Thursday, September 15, 2005

Houellebecq: any possibility of a literary review?

David Coward's long review of the Michel Houellebecq's new novel is curiously lacking. It was the first thing I read when opening the TLS this evening. I was willing to be convinced he's an interesting novelist. And Coward is very enthusiastic about his subject. Except he doesn't say why MH is interesting as a novelist. Plot summaries are supplied, but there's little sense of what it is like to read the novels. Of course he's interesting as a cultural phenomenon (which seems enough to many) but as a novelist? We're not told. Worse still, in the final paragraph Coward conflates what's said in the narrative with MH's opinions. Perhaps they're obviously the same, but that would suggest he's not a very interesting artist.

Nothing said before this review had persuaded me to read Houellebecq, so it was especially disappointing. On Monday I read David Sexton's feature on him in the book pages of London's Evening Standard (not online). A lot of what he says looks like the kind of journo-gossip that would have featured in a profile of Thomas Bernhard in his prime: that he's hated by the mythical literary establishment, that the po-faced middle classes love to hate him, that he's a cantankerous old bugger, and that he's a massive seller across the continent. Yet one thing is missing: the overwhelming local-level joy of reading Bernhard's unique prose is not mentioned. The pleasure in Houellebecq seems to be two-dimensional; like the sniggering at a teenager's tag on the headmaster's wall.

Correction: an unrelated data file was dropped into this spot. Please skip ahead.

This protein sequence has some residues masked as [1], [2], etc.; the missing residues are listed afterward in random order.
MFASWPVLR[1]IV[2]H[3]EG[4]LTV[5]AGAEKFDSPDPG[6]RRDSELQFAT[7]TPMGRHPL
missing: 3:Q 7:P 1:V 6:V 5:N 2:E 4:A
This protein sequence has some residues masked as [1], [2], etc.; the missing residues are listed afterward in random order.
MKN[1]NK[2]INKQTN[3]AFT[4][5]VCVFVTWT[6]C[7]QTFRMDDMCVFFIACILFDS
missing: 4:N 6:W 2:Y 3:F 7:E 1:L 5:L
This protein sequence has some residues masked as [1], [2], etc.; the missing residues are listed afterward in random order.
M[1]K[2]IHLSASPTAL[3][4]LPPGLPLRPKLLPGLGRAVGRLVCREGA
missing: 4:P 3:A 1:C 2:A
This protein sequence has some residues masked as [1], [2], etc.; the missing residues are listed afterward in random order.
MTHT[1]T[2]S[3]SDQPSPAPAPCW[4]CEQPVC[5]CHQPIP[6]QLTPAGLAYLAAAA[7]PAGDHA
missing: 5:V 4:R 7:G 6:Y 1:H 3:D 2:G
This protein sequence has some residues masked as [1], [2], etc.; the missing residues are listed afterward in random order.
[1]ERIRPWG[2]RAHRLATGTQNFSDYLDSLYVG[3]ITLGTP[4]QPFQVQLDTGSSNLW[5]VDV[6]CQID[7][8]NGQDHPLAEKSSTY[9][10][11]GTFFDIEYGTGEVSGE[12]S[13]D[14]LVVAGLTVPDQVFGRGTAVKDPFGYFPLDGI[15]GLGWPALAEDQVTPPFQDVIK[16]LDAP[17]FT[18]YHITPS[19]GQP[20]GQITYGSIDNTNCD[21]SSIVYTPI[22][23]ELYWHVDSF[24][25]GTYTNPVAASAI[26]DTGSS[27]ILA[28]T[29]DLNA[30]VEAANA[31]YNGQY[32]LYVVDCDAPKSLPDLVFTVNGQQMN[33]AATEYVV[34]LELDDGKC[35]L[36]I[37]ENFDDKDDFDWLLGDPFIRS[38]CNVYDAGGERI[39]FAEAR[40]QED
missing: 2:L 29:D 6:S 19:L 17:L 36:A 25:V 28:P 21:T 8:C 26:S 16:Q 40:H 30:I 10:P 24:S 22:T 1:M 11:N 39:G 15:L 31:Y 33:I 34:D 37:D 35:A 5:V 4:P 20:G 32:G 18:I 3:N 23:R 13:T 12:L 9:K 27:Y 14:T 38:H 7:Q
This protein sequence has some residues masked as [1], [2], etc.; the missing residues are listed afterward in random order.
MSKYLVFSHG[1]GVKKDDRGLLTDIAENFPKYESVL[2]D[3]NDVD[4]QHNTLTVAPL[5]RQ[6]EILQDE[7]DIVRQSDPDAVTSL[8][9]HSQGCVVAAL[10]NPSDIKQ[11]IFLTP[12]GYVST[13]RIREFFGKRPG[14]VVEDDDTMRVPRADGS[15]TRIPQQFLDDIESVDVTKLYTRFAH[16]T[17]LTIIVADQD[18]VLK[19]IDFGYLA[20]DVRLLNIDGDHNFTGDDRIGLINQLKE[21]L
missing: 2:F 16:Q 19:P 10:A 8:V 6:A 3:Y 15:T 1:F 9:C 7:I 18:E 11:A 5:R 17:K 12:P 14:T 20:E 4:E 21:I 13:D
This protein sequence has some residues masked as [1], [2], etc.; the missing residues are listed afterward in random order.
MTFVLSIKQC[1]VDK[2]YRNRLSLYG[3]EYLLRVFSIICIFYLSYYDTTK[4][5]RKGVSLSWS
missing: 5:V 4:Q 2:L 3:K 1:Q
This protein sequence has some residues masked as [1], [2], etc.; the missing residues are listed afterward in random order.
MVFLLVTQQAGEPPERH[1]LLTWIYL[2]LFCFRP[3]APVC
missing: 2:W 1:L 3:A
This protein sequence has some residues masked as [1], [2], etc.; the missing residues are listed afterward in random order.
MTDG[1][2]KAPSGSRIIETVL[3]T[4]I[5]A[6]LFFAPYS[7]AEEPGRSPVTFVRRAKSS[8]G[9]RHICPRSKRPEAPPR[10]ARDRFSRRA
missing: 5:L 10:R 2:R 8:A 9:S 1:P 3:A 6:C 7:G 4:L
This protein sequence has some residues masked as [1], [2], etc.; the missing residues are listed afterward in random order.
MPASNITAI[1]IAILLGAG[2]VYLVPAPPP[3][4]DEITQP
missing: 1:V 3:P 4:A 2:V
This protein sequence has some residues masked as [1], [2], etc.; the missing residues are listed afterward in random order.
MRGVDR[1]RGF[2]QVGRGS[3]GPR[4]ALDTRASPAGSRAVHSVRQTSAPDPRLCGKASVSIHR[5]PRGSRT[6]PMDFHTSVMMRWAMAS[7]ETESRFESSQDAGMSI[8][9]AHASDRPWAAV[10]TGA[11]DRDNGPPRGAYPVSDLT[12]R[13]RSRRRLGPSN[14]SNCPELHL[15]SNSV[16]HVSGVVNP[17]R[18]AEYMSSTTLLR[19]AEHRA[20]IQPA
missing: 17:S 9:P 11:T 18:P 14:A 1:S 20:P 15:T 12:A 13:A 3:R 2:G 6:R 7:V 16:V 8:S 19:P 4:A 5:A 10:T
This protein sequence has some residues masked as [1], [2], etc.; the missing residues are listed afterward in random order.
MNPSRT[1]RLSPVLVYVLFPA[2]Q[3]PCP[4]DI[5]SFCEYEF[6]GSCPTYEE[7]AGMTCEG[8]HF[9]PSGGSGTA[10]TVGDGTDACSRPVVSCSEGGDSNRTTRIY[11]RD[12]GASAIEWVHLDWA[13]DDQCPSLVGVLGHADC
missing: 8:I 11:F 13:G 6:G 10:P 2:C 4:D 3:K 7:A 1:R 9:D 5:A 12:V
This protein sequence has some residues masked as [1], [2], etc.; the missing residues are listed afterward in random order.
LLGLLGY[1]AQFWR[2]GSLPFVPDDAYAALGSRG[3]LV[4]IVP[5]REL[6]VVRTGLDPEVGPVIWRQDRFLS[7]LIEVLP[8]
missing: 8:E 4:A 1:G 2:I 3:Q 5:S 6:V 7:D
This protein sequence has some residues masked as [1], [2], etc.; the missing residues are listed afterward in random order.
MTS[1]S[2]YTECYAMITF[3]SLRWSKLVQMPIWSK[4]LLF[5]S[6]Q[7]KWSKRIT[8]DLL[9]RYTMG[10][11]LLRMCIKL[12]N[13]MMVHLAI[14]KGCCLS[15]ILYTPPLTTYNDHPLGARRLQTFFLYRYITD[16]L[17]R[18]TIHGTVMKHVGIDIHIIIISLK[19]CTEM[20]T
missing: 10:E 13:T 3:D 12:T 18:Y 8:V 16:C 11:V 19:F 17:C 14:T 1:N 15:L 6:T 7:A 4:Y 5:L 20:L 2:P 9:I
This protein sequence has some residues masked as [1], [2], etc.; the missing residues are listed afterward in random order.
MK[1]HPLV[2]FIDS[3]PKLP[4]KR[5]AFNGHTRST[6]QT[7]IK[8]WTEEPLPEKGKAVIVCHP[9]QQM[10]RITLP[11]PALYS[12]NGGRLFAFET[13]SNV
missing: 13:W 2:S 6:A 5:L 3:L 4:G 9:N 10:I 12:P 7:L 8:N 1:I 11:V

Sexton says MH is a cynic only because he's a hopeless romantic. This rings true. Both positions are essentially the same. It's easy to be one or the other, just like it's easy to be a Communist one decade and a Neocon the next. It takes a great artist to move beyond these tired false oppositions. But it seems there is no space in the papers to talk about them.

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